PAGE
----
When we were on the same page, sometimes we would find resentment towards the other for being so alike. It was almost like at times I could view my own faults in her, and could do nothing to prevent it from happening in her reality, and it made me feel helpless to have to watch ‘me’ experience something negative twice. This would only drive us through cycles of being far from each other, then eventually reuniting. This also impacted the way we approached friendships: peers accepted us as one or not at all, and we would often find ourselves sharing friend groups by default, despite the fact that maybe one of us had nothing strongly in common with the people in another social circle. I think the prospect of there being two of us, and the conception that we would always be so close to each other, exclusively, intimidated a lot of my childhood friends, so much so that they felt the need to “pick” a favorite. 

Presently, I feel that the notion that people should accept us as different beings instead of clumping us as one should be something that is obvious, yet it is an issue that I continue to see even as a 21 year old. People love to glue us together and refuse to acknowledge that we are not affixed in reality. Although having her is so special, it is all I know. So asking me if we swap places or get confused as each other often is a fun little ice breaker in conversation, but it is our everyday reality. The jokes get old, and we are left with the weight of a stranger’s ignorance of how exactly the guessing game impacts our originalities, and sense of self.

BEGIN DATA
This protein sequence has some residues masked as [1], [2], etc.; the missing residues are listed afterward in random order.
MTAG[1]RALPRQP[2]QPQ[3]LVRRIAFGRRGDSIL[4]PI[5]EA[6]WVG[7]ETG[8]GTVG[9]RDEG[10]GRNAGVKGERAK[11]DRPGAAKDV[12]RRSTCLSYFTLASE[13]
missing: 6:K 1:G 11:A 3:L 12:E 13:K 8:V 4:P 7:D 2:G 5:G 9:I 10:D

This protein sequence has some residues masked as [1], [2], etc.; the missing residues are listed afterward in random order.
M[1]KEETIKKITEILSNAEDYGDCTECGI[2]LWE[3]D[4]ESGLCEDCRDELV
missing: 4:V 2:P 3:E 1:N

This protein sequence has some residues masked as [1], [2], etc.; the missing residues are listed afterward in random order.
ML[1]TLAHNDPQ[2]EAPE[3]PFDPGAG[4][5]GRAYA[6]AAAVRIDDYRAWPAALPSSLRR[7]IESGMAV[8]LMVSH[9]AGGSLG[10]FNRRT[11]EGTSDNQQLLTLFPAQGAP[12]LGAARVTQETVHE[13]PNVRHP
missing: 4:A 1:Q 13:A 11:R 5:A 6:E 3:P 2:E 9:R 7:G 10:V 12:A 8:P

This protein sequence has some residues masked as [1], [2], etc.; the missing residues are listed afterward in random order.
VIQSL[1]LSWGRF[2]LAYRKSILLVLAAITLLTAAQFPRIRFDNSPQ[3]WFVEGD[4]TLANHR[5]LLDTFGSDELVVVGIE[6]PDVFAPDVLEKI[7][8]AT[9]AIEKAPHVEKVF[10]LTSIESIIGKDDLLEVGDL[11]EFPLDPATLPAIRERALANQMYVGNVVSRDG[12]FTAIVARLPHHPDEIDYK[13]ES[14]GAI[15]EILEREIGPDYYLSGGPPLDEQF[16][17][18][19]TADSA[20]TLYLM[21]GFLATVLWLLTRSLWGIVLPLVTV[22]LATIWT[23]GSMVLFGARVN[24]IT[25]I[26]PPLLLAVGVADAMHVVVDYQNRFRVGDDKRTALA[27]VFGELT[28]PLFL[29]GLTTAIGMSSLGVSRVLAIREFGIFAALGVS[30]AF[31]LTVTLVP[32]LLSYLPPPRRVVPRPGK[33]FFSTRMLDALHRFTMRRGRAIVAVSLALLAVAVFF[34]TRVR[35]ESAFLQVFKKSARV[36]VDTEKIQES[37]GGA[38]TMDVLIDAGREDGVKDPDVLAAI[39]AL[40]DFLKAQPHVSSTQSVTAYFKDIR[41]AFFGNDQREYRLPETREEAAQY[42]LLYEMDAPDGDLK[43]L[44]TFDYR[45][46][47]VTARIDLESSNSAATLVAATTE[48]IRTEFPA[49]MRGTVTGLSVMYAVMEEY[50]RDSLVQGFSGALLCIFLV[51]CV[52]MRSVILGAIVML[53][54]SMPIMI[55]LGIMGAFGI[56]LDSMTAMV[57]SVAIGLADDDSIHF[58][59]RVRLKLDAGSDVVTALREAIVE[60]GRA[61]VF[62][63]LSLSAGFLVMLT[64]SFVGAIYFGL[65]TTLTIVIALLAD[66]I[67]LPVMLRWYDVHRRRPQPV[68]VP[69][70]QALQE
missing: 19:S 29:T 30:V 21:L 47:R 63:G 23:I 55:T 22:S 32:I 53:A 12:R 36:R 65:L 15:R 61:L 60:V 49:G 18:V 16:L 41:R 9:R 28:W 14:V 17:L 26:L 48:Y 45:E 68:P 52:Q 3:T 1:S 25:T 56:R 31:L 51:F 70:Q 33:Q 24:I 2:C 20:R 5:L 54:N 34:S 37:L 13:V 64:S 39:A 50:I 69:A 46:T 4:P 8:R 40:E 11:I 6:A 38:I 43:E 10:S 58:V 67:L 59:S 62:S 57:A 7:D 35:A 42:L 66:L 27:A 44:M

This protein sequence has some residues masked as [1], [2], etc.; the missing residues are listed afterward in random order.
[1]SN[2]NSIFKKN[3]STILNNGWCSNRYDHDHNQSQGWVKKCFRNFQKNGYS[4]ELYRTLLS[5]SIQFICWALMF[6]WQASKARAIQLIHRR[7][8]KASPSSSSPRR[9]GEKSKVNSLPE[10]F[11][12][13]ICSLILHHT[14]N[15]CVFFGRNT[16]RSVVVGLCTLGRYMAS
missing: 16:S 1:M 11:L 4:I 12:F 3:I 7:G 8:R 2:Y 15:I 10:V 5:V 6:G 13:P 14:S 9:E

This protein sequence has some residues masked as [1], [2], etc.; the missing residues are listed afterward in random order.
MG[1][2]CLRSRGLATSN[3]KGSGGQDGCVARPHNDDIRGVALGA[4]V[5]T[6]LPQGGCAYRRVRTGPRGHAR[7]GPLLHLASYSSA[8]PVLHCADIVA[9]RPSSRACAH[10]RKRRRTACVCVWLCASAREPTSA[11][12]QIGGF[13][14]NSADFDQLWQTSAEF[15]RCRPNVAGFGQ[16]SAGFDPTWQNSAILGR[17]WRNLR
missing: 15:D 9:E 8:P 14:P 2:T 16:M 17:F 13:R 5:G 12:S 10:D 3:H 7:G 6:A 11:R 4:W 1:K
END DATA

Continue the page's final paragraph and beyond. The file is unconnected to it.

The Beauty of Our Scheme 

My identity has developed around the edges of my twin’s, but that does not mean I never got the chance to define it for myself. Today, the people that are closest to me can quickly recognize that she and I are nothing alike (surprise!). This was only possible after we were given the opportunity to pursue different freedoms away from the strings that bind us together in routine and life at home, and it was achieved when we went to college. I never feel obligated to introduce myself as a twin at first anymore, and it has stopped feeling like a platinum badge I must wear to be recognized by my peers. 

I love to keep my sibling connection as something private and something that is enriching to me, but also something that gives me a chance to add dimension to my own shapes of life. My sister and I have grown even closer in these last few years, as we can check in on each other and relate to the struggles of being a young adult via our shared perspective. I receive a different type of comfort when I interact with my sister, because she knows how I like to think; she thinks the same way too. We have icky inside jokes that no one else in the world would laugh at, and we have ways of knowing things about each other without even saying them out loud. I love having her in my corner of life, and I know she feels the same way too.

Tanvi Joshi is a student writer at the Her Campus chapter at Michigan State University. Her primary work is focused on wellness and health, with the scope of directing her knowledge towards bringing awareness of mental well-being. Apart from Her Campus, Tanvi is currently a junior who is double majoring in Human Biology and Psychology, and minoring in Women's Studies with the aim of of entering medicine in her near future. In her free time, Tanvi enjoys writing poetry, reading, dancing, watching strange Hindi movies, hitting the gym, and spending time with her loved ones.